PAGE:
We pull into Snug Harbor, a short twisting fjord that gives us flat water but turns out to be a blowhole, winds gusting into the 30s. Even after two tries at anchoring we’re closer to the beach than I like, less than a tenth of a mile, anchored in 100 feet of water with the 5/8” nylon shackled to the back end of our 40 fathoms of chain.

I look at the radar again and again to measure our distance from shore but it never does change. For two and a half days we stay put while the wind knocks us from side to side, heeling the yacht over and sending us dancing around the anchor. We look out through rainsmeared portlights at dizzy images of sodden green mountains spinning past. Condensation drips from bronze and wind booms in the rigging. The back of every cushion is wet and mold sprouts in lockers, everything happens in a watery half light. Gusts of wind backdraft the cabin heater and fill the salon with acrid diesel smoke. We go about the business of the day, Eli’s care giving the day its only structure, our little family surrounded by a wilderness of water and land, seabirds and pouring waterfalls, mist-shrouded glacial valleys.


We spend the day in Cordova, where neither of us have been before. Nor Eli, for that matter. Alisa’s friend from Kodiak, Erik, has moved to town and bought a gillnet permit, and a mechanical problem with his boat has him in town instead of out fishing the opener, so we get to visit with him for the day. Cordova has been blessed by the success of the marketing campaign for Copper River salmon, which has prices incredibly high, and even with most of the fleet out fishing the town has the bustle and energy and working-for-a-living vibe that every coastal Alaskan town should have in summer, and which contrasts with a place like poor Seward, which is tarted up for the flesh trade, processing hundreds of thousands of tourists every year. The boats that fish the Copper are bow pickers, designed to work in the shallow flats and sandbars of the Copper River Delta, directly exposed to the Gulf of Alaska. They’re heavily powered and sound like stock cars as they thob through the harbor. There's one tied up on the right in this picture.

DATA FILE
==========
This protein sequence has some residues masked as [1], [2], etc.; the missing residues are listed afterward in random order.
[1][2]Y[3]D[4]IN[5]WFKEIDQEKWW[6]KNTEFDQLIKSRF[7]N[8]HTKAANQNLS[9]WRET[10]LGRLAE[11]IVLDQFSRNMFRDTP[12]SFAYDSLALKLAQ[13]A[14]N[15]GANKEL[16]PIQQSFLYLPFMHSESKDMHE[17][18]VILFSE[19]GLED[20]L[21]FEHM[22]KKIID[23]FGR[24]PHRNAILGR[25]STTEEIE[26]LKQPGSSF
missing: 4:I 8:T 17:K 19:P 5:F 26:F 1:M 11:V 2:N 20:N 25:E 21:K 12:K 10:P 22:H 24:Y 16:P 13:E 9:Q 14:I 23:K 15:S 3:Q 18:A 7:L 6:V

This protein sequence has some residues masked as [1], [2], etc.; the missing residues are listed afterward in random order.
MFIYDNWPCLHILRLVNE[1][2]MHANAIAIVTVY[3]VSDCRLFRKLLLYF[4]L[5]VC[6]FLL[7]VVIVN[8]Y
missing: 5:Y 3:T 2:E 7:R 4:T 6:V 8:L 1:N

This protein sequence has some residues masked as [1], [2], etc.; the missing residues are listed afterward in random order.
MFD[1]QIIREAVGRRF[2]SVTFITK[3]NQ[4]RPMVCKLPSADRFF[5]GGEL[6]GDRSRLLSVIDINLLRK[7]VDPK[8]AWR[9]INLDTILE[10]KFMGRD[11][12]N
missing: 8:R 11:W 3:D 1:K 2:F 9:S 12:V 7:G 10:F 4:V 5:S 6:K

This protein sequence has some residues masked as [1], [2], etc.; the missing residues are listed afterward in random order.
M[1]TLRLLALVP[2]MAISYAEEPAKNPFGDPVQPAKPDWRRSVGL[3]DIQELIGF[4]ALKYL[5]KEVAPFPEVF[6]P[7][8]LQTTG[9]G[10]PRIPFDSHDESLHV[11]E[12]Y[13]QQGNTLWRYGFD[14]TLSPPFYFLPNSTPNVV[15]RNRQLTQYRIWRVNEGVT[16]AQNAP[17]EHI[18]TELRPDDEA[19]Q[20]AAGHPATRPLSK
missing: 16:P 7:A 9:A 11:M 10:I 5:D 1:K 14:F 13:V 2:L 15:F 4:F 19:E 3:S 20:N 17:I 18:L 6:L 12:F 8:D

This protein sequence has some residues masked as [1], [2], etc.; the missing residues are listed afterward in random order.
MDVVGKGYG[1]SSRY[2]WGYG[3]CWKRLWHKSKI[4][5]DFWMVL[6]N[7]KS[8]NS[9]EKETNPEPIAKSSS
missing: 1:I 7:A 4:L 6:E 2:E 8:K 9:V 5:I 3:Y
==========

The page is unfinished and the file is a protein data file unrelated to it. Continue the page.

We catch the tide out of Cordova and motor out of Prince William Sound through Hinchinbrook Entrance. Sun, luminous flat blue sea, fluffly white clouds over emerald mountains wearing skirts of evergreen spruce down to the shore. In front of us, about 320 miles of open ocean to Cross Sound, the entrance to Southeast Alaska. It’s our first overnight passage as a family, and Alisa and I are both a bit taut – the combined work of the passage and taking care of Eli, the reputation of these waters, the vulnerabilities of the boat that I keep catalogued in my mind, where they are always ready for contemplation.

We pass a white fishing boat wrecked, listed at the pitch of the beach, listless, and then we are through the entrance. Light west winds are forecast and it is still, with just the pulsing ebb tide swirling the water around us. Now the clouds are cut from crystal, the water turquoise. Mountains disappear into the distance. We feel a sense of hope, optimism. “We’re pointing it south,” I say. “Warmer places. Australia.” Alisa is jovial, Elias querulous. We put our faith in the notion that fortune favors the bold.

What a privelleged time we live in, what an almost divine ability so many possess, to direct our lives in any pursuit of our choosing. And what do people do with this widespread freedom from material want, this freedom that would stun the imagination of past generations? Nothing. Watch American Idol. What a simple allure there is in the idea of living a life that will be worth the telling.

And meanwhile, Elias is changing into a little boy in front of our eyes. His third tooth is in. Suddenly, he has a new facial expression, a wise-guy, eye-squinting false smile that sometimes stands in for his sweet baby smile. He spends the day standing in the playpen, keeping a sharp eye on whatever Alisa is doing in the galley.